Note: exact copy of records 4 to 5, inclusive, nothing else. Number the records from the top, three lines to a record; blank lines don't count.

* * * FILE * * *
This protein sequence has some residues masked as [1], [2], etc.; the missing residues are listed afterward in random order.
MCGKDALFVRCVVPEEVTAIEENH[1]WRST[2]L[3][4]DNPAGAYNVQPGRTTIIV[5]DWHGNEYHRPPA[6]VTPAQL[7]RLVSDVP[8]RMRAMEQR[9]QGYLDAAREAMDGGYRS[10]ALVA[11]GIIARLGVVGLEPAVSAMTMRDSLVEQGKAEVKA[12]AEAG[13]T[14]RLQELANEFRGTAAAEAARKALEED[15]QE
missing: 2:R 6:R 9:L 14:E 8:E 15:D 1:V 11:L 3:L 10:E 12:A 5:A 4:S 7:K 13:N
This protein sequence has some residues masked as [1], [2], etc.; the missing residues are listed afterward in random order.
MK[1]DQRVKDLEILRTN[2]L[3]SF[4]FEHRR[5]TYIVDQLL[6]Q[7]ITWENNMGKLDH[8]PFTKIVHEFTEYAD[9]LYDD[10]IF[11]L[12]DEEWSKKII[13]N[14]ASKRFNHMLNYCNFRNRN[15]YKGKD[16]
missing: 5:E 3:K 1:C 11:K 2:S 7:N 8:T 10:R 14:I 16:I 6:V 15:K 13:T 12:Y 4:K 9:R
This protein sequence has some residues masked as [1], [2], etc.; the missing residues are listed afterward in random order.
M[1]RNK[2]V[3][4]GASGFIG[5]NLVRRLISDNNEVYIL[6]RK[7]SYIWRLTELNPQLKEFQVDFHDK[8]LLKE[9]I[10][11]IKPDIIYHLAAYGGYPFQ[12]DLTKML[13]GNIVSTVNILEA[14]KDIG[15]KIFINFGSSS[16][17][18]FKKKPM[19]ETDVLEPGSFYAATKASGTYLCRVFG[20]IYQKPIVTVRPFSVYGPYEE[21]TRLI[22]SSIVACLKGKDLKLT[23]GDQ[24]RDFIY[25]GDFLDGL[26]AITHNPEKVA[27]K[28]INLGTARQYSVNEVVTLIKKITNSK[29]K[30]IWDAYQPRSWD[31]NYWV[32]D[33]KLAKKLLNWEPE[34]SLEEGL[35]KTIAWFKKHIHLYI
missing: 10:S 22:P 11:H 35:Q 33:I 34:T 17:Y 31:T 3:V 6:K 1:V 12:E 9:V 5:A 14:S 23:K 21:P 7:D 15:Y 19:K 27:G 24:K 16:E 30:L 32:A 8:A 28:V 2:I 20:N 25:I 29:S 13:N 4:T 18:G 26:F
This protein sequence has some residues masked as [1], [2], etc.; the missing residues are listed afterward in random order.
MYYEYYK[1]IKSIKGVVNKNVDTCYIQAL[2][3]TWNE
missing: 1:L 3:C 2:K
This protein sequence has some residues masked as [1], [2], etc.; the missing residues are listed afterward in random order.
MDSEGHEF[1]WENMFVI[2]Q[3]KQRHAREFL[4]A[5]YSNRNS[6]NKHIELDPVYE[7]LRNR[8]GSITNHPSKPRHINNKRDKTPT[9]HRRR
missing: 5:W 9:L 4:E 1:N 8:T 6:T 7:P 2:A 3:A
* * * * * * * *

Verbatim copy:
This protein sequence has some residues masked as [1], [2], etc.; the missing residues are listed afterward in random order.
MYYEYYK[1]IKSIKGVVNKNVDTCYIQAL[2][3]TWNE
missing: 1:L 3:C 2:K
This protein sequence has some residues masked as [1], [2], etc.; the missing residues are listed afterward in random order.
MDSEGHEF[1]WENMFVI[2]Q[3]KQRHAREFL[4]A[5]YSNRNS[6]NKHIELDPVYE[7]LRNR[8]GSITNHPSKPRHINNKRDKTPT[9]HRRR
missing: 5:W 9:L 4:E 1:N 8:T 6:T 7:P 2:A 3:A